Kashan was an old city. It was just approximately two-and half-hour trip from Tehran by car. We traveled on Friday and it was seemingly a special day for Iranians who observe Friday much more than us, in Indonesia. I could see people offering tea and snacks by the streets -which is considered a way to respect Jum’ah. In Indonesia, Friday is just another workday, with an unofficial extended lunch break. In Iran, it was a bit different.
I liked it. It gave me some spiritual feeling.
Then we arrived at our hotel in Kashan. It was an old house and has been refurbished to a hotel. I liked everything at the hotel! The name of the hotel is Manouchehri House. It was originally built during Safavid Era. It has been renovated and became the first boutique hotel in Iran. It was even awarded Lonely Planet Top Choice in 2012. Highly recommended!
I couldn’t ask for more. The room, the food, the bathroom, the amenities, and the atmosphere were just beyond expectation. It was true that we were a bit struggling with the stairs. Given the perfect service it provided, I had no problem with that.
The excitement was not stopped there. We were then having lunch at another beautiful old house which has been converted into a restaurant. It was just a walking distance away from our hotel. Sorry, I forgot the name 🙂
With a full tummy, we were heading to Fin Garden, the oldest garden in Iran which was initially developed during Safavid Era. It was declared a UNESCO World Heritage in 2012. As an engineer, I am impressed with the hydraulic system of the water network. I was told that since its existence back then in the 16th century, there was no single pumps installed to circulate the water through the piping and eventually out to the mini fountains across the garden. It is a very meticulous engineering design, I would say.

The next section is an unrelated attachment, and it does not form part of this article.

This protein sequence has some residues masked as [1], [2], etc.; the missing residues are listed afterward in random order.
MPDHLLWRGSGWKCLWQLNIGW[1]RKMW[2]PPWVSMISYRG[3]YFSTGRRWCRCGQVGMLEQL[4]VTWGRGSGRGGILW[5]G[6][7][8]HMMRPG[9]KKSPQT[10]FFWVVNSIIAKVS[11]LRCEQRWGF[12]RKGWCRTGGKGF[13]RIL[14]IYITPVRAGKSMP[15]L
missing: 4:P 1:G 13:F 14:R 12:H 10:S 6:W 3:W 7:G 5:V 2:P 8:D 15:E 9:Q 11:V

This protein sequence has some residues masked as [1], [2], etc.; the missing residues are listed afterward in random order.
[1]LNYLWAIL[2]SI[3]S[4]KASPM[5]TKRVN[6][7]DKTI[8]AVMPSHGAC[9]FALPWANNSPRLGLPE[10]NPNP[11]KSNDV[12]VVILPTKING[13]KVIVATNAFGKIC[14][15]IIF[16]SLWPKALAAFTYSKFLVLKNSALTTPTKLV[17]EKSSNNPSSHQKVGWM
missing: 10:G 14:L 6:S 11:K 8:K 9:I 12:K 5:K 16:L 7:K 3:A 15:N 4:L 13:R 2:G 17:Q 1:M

One tragedy took place in the garden. Amir Kabir, Chief Minister of Qajar dynasty was assassinated here during his exile period.
Tabatabaei House was our last destination on that day. The classical Persian high-class residence belonged to Tabatabaei family and was built early 1880s during the reign of Qajar dynasty. Apart from a variety type of rooms, the house is also equipped with basement, warehouse, food storage, garden, backyards and a huge central yard. The latter was used as the socialization point where the family members gathered, had tea, or simply enjoyed the weather.
One unique thing about classical Persian house is that it only has a fully closed front gate, instead of a front yard, like the modern houses. You will never be able to predict what is behind the gate and high fence, whether the house is fancy or simple. The front gates of the house might be low profile, but what stands behind is undoubtedly stunning.
For current standard, I think this Tabatabaei House is still glamour, yet elegant. Today and tomorrow, it will always stand out and untiringly tell stories about scars and joy from the past.
There are more antique houses such Tabatabaei House across the old city, often abandoned and waiting to be rejuvenated. While sometimes, they are too expensive to afford. However, I hope investors with good intention come to Kashan and bring the houses back to world’s attention.